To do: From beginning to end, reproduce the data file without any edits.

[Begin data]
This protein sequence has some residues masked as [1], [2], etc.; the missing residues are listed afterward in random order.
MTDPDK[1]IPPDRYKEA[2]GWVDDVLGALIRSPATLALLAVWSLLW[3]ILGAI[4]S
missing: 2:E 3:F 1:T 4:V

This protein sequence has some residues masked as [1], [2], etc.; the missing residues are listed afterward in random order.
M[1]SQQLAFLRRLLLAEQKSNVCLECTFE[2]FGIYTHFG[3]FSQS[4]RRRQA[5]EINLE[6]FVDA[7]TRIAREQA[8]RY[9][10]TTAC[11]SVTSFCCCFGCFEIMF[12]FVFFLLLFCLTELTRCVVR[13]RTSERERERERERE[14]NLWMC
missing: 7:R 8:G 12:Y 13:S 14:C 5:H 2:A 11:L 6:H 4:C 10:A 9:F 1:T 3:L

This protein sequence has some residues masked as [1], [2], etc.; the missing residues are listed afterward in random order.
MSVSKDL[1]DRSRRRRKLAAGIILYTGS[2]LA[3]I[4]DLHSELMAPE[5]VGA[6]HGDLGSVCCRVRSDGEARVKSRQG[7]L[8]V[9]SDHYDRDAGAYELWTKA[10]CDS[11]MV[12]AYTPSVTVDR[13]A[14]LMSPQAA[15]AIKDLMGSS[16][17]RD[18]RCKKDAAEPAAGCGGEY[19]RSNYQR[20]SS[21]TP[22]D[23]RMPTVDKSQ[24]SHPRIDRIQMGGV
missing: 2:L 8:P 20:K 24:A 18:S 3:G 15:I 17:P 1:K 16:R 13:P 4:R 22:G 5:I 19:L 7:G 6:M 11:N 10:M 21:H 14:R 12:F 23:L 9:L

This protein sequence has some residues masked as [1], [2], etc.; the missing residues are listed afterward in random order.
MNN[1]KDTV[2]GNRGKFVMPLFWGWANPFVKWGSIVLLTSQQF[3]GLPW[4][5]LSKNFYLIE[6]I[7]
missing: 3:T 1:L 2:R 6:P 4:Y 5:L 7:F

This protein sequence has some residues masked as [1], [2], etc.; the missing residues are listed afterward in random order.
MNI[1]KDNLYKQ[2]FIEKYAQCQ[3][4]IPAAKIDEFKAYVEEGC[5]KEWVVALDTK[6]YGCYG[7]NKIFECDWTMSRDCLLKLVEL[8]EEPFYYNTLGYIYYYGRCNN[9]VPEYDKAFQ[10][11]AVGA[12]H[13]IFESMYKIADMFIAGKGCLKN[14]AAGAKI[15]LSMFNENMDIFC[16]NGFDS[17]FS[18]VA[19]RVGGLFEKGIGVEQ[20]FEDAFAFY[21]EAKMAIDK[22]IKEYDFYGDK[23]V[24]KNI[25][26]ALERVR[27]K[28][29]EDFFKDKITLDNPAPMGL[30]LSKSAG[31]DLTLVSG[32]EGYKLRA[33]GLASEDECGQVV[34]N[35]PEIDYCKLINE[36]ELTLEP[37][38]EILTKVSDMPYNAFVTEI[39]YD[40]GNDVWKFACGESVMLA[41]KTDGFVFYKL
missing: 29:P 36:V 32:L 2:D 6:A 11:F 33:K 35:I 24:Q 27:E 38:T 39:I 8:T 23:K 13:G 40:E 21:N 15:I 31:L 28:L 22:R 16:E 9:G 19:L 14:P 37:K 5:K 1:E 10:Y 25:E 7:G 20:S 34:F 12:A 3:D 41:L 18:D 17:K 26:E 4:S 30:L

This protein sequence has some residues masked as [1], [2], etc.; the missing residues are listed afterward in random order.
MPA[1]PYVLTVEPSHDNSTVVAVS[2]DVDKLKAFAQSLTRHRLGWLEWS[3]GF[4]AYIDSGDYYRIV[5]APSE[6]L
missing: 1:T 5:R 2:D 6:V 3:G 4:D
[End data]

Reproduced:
This protein sequence has some residues masked as [1], [2], etc.; the missing residues are listed afterward in random order.
MTDPDK[1]IPPDRYKEA[2]GWVDDVLGALIRSPATLALLAVWSLLW[3]ILGAI[4]S
missing: 2:E 3:F 1:T 4:V

This protein sequence has some residues masked as [1], [2], etc.; the missing residues are listed afterward in random order.
M[1]SQQLAFLRRLLLAEQKSNVCLECTFE[2]FGIYTHFG[3]FSQS[4]RRRQA[5]EINLE[6]FVDA[7]TRIAREQA[8]RY[9][10]TTAC[11]SVTSFCCCFGCFEIMF[12]FVFFLLLFCLTELTRCVVR[13]RTSERERERERERE[14]NLWMC
missing: 7:R 8:G 12:Y 13:S 14:C 5:H 2:A 11:L 6:H 4:C 10:A 9:F 1:T 3:L

This protein sequence has some residues masked as [1], [2], etc.; the missing residues are listed afterward in random order.
MSVSKDL[1]DRSRRRRKLAAGIILYTGS[2]LA[3]I[4]DLHSELMAPE[5]VGA[6]HGDLGSVCCRVRSDGEARVKSRQG[7]L[8]V[9]SDHYDRDAGAYELWTKA[10]CDS[11]MV[12]AYTPSVTVDR[13]A[14]LMSPQAA[15]AIKDLMGSS[16][17]RD[18]RCKKDAAEPAAGCGGEY[19]RSNYQR[20]SS[21]TP[22]D[23]RMPTVDKSQ[24]SHPRIDRIQMGGV
missing: 2:L 8:P 20:K 24:A 18:S 3:G 15:I 17:P 1:K 16:R 13:P 4:R 22:G 5:I 19:L 7:G 6:M 11:N 10:M 21:H 14:R 12:F 23:L 9:L

This protein sequence has some residues masked as [1], [2], etc.; the missing residues are listed afterward in random order.
MNN[1]KDTV[2]GNRGKFVMPLFWGWANPFVKWGSIVLLTSQQF[3]GLPW[4][5]LSKNFYLIE[6]I[7]
missing: 3:T 1:L 2:R 6:P 4:Y 5:L 7:F

This protein sequence has some residues masked as [1], [2], etc.; the missing residues are listed afterward in random order.
MNI[1]KDNLYKQ[2]FIEKYAQCQ[3][4]IPAAKIDEFKAYVEEGC[5]KEWVVALDTK[6]YGCYG[7]NKIFECDWTMSRDCLLKLVEL[8]EEPFYYNTLGYIYYYGRCNN[9]VPEYDKAFQ[10][11]AVGA[12]H[13]IFESMYKIADMFIAGKGCLKN[14]AAGAKI[15]LSMFNENMDIFC[16]NGFDS[17]FS[18]VA[19]RVGGLFEKGIGVEQ[20]FEDAFAFY[21]EAKMAIDK[22]IKEYDFYGDK[23]V[24]KNI[25][26]ALERVR[27]K[28][29]EDFFKDKITLDNPAPMGL[30]LSKSAG[31]DLTLVSG[32]EGYKLRA[33]GLASEDECGQVV[34]N[35]PEIDYCKLINE[36]ELTLEP[37][38]EILTKVSDMPYNAFVTEI[39]YD[40]GNDVWKFACGESVMLA[41]KTDGFVFYKL
missing: 29:P 36:V 32:L 2:D 6:A 11:F 33:K 35:I 24:Q 27:E 38:T 39:I 8:T 23:K 13:G 40:E 21:N 15:I 31:L 28:L 22:R 16:E 9:G 19:L 14:P 37:K 5:K 1:E 10:Y 25:E 7:G 20:S 34:F 12:A 3:D 41:L 18:D 17:K 26:E 4:S 30:L

This protein sequence has some residues masked as [1], [2], etc.; the missing residues are listed afterward in random order.
MPA[1]PYVLTVEPSHDNSTVVAVS[2]DVDKLKAFAQSLTRHRLGWLEWS[3]GF[4]AYIDSGDYYRIV[5]APSE[6]L
missing: 1:T 5:R 2:D 6:V 3:G 4:D